The encounter between Dante, the main character, and Filippo Argenti, a member of the condemned, deals with Dante's response to Argenti's place in hell, his disdain for Argenti, and his symbolic rejection of sin by his actions. Dante has no sympathy towards Argenti even though Argenti is condemned to stay in the slimy River of Styx until the Judgment. Dante holds great animosity towards Argenti carried on from conflicts they have had in life to the putrid circles of hell. The hostility Dante demonstrates marks his progression in his journey of purification. With his unprecedented denouncement of a sinner, Dante has proven his journey through hell has not been traveled in vain, but effectively to cleanse his sins from his soul.
Dante reacts with curses upon hearing the calling of Filippo Argenti. As Dante crosses the River of Styx on a boat with his guide, Virgil, Argenti cries out to Dante from the river for Argenti had recognized a live man on the boat. Upon identifying his partner in conversation, Dante changes his tone and curses Argenti. Dante says, "May you [Argenti] weep and wail to all eternity, for I know you, hell-dog, filthy as you are." Dante explicitly curses Argenti, inducing other sinners also condemned to the River of Styx to attack Argenti. As Argenti wails in response to the attack, Dante sails away and thanks God that "the loathsome spirit" is mangled.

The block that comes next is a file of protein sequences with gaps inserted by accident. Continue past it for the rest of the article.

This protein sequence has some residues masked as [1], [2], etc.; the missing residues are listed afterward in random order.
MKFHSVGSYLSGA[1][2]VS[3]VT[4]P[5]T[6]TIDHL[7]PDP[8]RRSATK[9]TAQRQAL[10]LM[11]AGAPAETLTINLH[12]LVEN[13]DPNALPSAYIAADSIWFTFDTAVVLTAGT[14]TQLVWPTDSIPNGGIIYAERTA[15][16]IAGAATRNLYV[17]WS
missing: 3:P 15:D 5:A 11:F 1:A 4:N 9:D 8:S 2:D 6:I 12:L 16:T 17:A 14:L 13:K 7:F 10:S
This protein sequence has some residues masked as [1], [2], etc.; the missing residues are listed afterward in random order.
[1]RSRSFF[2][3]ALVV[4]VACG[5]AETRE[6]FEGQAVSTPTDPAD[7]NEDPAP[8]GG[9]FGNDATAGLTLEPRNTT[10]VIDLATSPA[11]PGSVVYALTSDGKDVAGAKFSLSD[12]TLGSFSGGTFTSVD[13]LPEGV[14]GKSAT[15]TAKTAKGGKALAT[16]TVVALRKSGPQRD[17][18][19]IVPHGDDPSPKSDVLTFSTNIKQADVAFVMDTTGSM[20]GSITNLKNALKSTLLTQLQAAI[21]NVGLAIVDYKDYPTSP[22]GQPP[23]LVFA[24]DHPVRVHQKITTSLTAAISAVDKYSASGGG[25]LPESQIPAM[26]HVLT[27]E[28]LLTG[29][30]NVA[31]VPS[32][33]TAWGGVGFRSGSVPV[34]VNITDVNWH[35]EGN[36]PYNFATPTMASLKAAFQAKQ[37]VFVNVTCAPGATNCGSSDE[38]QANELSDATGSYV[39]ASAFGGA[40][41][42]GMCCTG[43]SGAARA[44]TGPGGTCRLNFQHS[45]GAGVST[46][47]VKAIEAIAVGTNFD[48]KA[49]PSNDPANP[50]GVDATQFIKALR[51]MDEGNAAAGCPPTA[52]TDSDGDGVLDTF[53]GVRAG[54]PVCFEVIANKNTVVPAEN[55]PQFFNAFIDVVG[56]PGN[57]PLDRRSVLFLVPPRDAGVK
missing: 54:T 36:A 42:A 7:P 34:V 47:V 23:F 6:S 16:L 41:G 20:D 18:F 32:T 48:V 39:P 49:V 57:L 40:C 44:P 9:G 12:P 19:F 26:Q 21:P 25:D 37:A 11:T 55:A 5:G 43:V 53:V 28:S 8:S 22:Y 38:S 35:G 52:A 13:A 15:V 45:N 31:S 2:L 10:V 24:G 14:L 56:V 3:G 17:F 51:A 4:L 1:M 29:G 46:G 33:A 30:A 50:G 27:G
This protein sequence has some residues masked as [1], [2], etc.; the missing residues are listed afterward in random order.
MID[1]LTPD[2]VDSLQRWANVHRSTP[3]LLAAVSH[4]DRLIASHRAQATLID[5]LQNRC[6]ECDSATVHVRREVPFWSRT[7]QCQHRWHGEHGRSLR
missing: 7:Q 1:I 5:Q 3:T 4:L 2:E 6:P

Dante's actions display a great disdain for Argenti, which had been brought into hell from life on the world above. Dante curses Argenti with rage and strong resentment, obvious evidence that Dante and Argenti do not get along. Dante denounces Argenti and refers to him as a hell-dog. Dante has such immense contempt for Argenti that he refuses to even speak his name. In life, Dante and Argenti had been bitter political enemies, and Dante's sharp remarks are meant to insult Argenti and his political group. Dante took special measures to make his disdain for Argenti as clear as...
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